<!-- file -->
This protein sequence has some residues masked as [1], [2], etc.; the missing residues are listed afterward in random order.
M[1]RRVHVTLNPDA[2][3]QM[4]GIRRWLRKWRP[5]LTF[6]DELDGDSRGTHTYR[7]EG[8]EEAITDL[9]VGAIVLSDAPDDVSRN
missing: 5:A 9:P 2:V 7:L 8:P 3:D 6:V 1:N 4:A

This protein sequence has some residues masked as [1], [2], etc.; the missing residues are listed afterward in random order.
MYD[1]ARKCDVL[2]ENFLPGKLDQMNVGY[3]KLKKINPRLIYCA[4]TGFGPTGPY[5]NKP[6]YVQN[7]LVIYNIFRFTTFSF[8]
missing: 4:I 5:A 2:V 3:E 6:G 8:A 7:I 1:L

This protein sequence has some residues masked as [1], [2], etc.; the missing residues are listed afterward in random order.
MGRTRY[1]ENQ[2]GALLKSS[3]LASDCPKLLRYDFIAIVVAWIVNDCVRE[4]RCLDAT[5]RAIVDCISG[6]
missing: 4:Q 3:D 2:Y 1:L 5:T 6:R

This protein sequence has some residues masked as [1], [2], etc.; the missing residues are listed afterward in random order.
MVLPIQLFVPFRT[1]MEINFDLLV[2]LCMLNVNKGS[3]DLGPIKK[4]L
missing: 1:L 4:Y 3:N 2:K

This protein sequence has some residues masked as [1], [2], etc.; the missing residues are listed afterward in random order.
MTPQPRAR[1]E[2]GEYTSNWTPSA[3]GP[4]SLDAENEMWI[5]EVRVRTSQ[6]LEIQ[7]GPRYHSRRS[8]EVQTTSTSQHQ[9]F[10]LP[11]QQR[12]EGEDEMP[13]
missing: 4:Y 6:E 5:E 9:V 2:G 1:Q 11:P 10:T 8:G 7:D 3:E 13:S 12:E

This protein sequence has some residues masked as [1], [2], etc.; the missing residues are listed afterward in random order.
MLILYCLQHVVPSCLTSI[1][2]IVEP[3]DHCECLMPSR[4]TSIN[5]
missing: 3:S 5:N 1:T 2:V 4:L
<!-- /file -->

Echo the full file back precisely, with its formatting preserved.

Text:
This protein sequence has some residues masked as [1], [2], etc.; the missing residues are listed afterward in random order.
M[1]RRVHVTLNPDA[2][3]QM[4]GIRRWLRKWRP[5]LTF[6]DELDGDSRGTHTYR[7]EG[8]EEAITDL[9]VGAIVLSDAPDDVSRN
missing: 5:A 9:P 2:V 7:L 8:P 3:D 6:V 1:N 4:A

This protein sequence has some residues masked as [1], [2], etc.; the missing residues are listed afterward in random order.
MYD[1]ARKCDVL[2]ENFLPGKLDQMNVGY[3]KLKKINPRLIYCA[4]TGFGPTGPY[5]NKP[6]YVQN[7]LVIYNIFRFTTFSF[8]
missing: 4:I 5:A 2:V 3:E 6:G 8:A 7:I 1:L

This protein sequence has some residues masked as [1], [2], etc.; the missing residues are listed afterward in random order.
MGRTRY[1]ENQ[2]GALLKSS[3]LASDCPKLLRYDFIAIVVAWIVNDCVRE[4]RCLDAT[5]RAIVDCISG[6]
missing: 4:Q 3:D 2:Y 1:L 5:T 6:R

This protein sequence has some residues masked as [1], [2], etc.; the missing residues are listed afterward in random order.
MVLPIQLFVPFRT[1]MEINFDLLV[2]LCMLNVNKGS[3]DLGPIKK[4]L
missing: 1:L 4:Y 3:N 2:K

This protein sequence has some residues masked as [1], [2], etc.; the missing residues are listed afterward in random order.
MTPQPRAR[1]E[2]GEYTSNWTPSA[3]GP[4]SLDAENEMWI[5]EVRVRTSQ[6]LEIQ[7]GPRYHSRRS[8]EVQTTSTSQHQ[9]F[10]LP[11]QQR[12]EGEDEMP[13]
missing: 4:Y 6:E 5:E 9:V 2:G 1:Q 11:P 10:T 8:G 7:D 3:E 13:S 12:E

This protein sequence has some residues masked as [1], [2], etc.; the missing residues are listed afterward in random order.
MLILYCLQHVVPSCLTSI[1][2]IVEP[3]DHCECLMPSR[4]TSIN[5]
missing: 3:S 5:N 1:T 2:V 4:L